Mosul, Iraq–Five months after the U.S. military became the sole foreign force on Iraqi soil following the departure of British forces, the U.S. officially changed the command name from Multi-National Force-Iraq to U.S. Force-Iraq.

The change of command was held on Dec. 31, 2009 at a ceremony in Baghdad, but does not affect the security support that U.S. forces provide to the Government of Iraq.

New commander Gen. Ray Odierno said the change “recognizes the immense progress being made by the Government of Iraq and specifically the Ministry of Defense, the Iraqi Army, the Ministry of the Interior, Iraqi Police, and the Federal Police,” in a Jan.1 posting on his Facebook Fan Page.

Statistical data compiled from Iraqi and U.S. forces reports shows that civilian deaths have decreased over 95 percent since the beginning of Operation Fardh al-Qanoon (The Surge). Insurgency attacks are also down 90 percent since that time, and are at their lowest levels since before January 2004.

“The amount of significant events per day has dramatically fallen,” said Capt. Michael Obal, an intelligence officer with the Hawaii-based 130th Engineer Brigade. “Now, we’re having people approach us [about extortion attempts and threats], and the police are dealing with it. Maybe not as effectively or efficiently as we would hope, but it’s a start. Just the fact that the population use their security forces in that way, it’s a good thing to see.”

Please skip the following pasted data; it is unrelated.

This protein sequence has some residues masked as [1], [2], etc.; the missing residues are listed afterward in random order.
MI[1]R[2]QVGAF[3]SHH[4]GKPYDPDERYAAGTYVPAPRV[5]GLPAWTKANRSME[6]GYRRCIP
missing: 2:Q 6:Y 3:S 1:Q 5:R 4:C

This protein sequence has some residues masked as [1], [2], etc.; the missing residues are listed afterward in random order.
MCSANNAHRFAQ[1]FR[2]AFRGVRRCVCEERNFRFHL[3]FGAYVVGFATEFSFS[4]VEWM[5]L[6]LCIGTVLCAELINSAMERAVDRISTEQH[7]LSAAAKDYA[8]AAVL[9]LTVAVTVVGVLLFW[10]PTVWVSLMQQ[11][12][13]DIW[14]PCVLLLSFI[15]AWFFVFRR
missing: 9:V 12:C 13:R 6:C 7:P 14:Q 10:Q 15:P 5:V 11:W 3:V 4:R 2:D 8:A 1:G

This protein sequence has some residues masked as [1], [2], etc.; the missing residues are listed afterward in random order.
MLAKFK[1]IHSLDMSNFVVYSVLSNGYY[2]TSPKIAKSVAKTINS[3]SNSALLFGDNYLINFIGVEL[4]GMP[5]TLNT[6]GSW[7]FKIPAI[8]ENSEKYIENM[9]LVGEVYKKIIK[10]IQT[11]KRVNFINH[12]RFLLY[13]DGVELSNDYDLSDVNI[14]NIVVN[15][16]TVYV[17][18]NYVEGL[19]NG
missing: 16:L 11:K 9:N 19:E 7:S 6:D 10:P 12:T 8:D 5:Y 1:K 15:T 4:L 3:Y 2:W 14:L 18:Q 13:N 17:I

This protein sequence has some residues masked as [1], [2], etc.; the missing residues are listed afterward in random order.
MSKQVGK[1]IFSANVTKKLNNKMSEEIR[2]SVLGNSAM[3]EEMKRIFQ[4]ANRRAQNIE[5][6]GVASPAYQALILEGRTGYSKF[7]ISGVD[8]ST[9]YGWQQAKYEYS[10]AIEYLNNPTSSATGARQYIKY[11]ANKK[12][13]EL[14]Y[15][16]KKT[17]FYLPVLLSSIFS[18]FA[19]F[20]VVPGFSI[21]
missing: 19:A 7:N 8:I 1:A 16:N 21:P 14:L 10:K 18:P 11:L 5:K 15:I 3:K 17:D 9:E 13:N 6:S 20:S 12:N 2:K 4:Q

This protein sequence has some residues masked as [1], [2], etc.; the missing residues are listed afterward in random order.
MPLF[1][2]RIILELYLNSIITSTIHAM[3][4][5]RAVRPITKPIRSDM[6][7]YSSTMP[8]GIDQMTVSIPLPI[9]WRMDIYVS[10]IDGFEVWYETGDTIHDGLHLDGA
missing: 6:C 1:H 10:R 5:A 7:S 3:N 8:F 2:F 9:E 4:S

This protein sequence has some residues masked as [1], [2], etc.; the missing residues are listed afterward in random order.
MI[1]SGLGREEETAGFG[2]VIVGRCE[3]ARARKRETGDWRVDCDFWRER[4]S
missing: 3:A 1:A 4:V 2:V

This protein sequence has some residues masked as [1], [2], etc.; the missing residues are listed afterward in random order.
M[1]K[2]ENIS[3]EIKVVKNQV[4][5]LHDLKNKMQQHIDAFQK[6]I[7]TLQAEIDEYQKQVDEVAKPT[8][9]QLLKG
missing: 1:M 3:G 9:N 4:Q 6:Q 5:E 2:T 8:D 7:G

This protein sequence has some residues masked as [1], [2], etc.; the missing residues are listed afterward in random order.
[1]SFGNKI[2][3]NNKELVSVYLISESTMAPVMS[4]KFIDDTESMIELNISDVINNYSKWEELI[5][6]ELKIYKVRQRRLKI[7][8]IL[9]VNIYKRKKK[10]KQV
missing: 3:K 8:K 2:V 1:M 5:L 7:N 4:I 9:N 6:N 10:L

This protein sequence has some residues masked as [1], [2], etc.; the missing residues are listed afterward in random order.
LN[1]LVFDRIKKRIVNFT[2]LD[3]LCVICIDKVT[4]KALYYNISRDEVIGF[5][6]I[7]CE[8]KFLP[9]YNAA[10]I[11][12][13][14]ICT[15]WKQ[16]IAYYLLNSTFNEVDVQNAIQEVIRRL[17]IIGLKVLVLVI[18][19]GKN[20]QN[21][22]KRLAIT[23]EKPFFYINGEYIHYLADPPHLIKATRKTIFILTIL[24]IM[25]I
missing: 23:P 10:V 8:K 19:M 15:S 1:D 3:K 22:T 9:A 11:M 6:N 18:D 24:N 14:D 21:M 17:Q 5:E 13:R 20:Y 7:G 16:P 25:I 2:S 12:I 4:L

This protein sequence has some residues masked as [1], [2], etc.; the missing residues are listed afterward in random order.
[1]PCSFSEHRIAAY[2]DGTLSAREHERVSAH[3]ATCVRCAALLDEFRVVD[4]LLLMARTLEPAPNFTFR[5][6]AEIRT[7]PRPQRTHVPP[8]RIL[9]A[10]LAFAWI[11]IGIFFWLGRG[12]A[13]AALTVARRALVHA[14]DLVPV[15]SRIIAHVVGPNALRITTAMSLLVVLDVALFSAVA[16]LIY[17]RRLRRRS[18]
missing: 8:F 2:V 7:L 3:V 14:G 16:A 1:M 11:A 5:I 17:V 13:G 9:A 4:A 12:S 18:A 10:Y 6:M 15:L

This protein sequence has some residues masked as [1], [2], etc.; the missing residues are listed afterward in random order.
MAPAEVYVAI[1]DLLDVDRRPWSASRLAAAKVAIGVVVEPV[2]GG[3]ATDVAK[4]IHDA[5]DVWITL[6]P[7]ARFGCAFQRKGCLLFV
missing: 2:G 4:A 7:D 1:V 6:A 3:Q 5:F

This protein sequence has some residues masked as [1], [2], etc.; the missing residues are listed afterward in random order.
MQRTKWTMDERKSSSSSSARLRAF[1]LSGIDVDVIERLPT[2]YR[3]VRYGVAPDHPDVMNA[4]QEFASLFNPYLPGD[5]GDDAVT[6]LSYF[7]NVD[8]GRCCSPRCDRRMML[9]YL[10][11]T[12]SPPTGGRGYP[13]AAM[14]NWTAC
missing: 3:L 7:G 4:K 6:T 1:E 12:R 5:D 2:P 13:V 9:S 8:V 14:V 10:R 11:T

For most soldiers at Contingency Operating Site Marez, such as those from the 130th Eng. Bde. The new name doesn’t represent a significant change.

“That doesn’t affect me at all,” said Spc. Giovanni Rioz, adding that he hasn’t seen any forces other than U.S. since arriving in June 2009, but worked with Australian soldiers in a previous deployment.

In all, 21 countries, from Mongolia to Latvia, participated in Operation Iraqi Freedom–a group former President George W. Bush called the ‘coalition of the willing.’

U.S. forces have been scheduled to completely withdrawal from Iraq by the end of 2011, after an agreement signed by the Iraqi government during Bush’s final months in office. A troop draw-down started by Bush was accelerated when President Barack Obama took office. Just 50,000 U.S. troops will remain in Iraq beyond August 2010.

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